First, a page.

Almost 1,400 people were arrested Saturday at an election protest in Moscow, according a monitoring group. Leading opposition figure Alexei Navalny, who called for the demonstration, has been jailed for 30 days.

OVD-Info, which has monitored police arrests since 2011, said the number of the detentions from Saturday’s protest reached 1,373 by early Sunday. The overwhelming majority of people were soon released but 150 remained in custody, OVD-Info and a lawyers’ legal aid group said Sunday.

State news agencies Tass and RIA-Novosti cited police as saying on Saturday 1,074 people had been arrested.

The rally comes a week after the capital’s biggest demonstration in years, when some 22,000 people protested the decision to block opposition candidates from standing for the city council in September.

Authorities say the local election candidates were prohibited from running because they had failed to collect a sufficient number of genuine signatures in their support, an allegation the opposition rejects as false.

Moscow Mayor Sergei Sobyanin called the unauthorised protest a “security threat”, adding that “order will be ensured according to the relevant laws”.

The protest movement is also trying to pressure Russia’s tightly controlled political system at a time when President Vladimir Putin’s rating has dropped due to an unpopular pensions reform and five straight years of falling real incomes.

Top Kremlin critics rounded up and searched

Navalny was jailed for 30 days for calling for the demonstration. Other leading opposition figures and would-be candidates were also arrested and their homes searched in the hours and days leading up to the event.

“Honestly, I’m scared,” 42-year-old IT worker Alexei Sprizhitsky told AFP at the demonstration.

Local polls are a rare opportunity for dissenting voices to participate in political life as anti-Kremlin parties have been squeezed out of parliament over Putin’s two decades in charge.

Security was tight in central Moscow and police shut down the area outside city hall where protesters were planning to gather, forcing participants out onto side streets.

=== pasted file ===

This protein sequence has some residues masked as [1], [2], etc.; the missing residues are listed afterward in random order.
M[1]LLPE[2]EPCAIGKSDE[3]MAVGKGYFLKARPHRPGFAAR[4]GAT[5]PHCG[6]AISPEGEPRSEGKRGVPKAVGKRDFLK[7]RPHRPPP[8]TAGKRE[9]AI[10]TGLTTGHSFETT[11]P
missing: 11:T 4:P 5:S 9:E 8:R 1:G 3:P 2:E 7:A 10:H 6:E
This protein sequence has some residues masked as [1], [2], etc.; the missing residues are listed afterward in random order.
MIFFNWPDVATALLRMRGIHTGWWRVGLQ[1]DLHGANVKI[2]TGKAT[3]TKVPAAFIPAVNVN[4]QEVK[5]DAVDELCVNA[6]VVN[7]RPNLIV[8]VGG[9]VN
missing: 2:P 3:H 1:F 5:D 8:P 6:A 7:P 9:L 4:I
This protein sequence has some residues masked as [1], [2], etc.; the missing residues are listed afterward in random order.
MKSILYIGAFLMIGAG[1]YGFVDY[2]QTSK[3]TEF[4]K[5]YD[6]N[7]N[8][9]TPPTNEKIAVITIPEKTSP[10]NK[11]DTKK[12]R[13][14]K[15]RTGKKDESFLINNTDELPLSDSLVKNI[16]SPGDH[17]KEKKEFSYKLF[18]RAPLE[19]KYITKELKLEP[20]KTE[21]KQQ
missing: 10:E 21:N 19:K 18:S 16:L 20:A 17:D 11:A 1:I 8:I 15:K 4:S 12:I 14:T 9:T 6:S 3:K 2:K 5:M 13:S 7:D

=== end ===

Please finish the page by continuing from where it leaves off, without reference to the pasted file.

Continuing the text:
‘We want free elections’

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“This is our city!”, “Shame!” and “We want free elections,” the crowd chanted as police blocked off the site.

Politician and disqualified candidate Dmitry Gudkov was arrested shortly before the march and released in the evening. Earlier he had said the future of the country was at stake.

“If we lose now, elections will cease to exist as a political instrument,” he said.

“What we’re talking about is whether it’s legal to participate in politics today in Russia, we’re talking about the country we’re going to live in.”

While pro-Kremlin candidates enjoy the support of the state, independent candidates say they have been made to jump through countless hoops in order to get on the ballot for the city polls.

After activists and ordinary Muscovites staged pickets last week, including outside the local election commission building, investigators said they were launching a criminal probe into obstructing the work of election officials.

If found guilty, organisers risk up to five years in prison.

‘Afraid all my life’

Navalny ally Ivan Zhdanov said he had been arrested shortly ahead of the demonstration. Barred candidate Ilya Yashin was released after being detained in the early hours of Saturday morning following a raid on his home.

Would-be candidate Lyubov Sobol, who this week launched a hunger strike, was arrested at the demonstration before also being later released and fined 30,000 rubles ($475).

Moscow Mayor Sergei Sobyanin called the unauthorised protest a “security threat”, adding that “order will be ensured according to the relevant laws”.

Elena Rastovka, a 68-year-old pensioner at the demonstration, told AFP: “I’ve been afraid all my life, but enough is enough. If we stay at home, nothing will change.

Reuters witnesses said some of those detained appeared to be ordinary passersby in the wrong place at the wrong time.

One of those detained, Alexander Latyshev, 45, said he had come to Moscow from the nearby Vladimir region to discuss business with an associate and been randomly detained by police.

“I was just sitting on a bench (when they took me),” he told Reuters inside a police bus.

‘Order will be maintained’

Although the election to select members of Moscow city’s parliament is not a national one, opposition activists view it as an opportunity to try to gain a foothold in the Russian capital where Kremlin-backed candidates have proved less popular in the past than in other parts of the country.

Some said it was the authorities’ heavy response that had turned a local issue into a major protest movement.

“Who would have thought it would become important to take part in such a bizarre and boring affair as the Moscow parliament election?” asked Viktoria Popova, a 30-year-old illustrator, ahead of the rally.

Nearly 11,000 people indicated interest in the rally on Facebook.

Police asked media to notify the authorities if they planned to cover the protest and urged Russians to skip the rally altogether.

(FRANCE 24 with AFP, AP and REUTERS)


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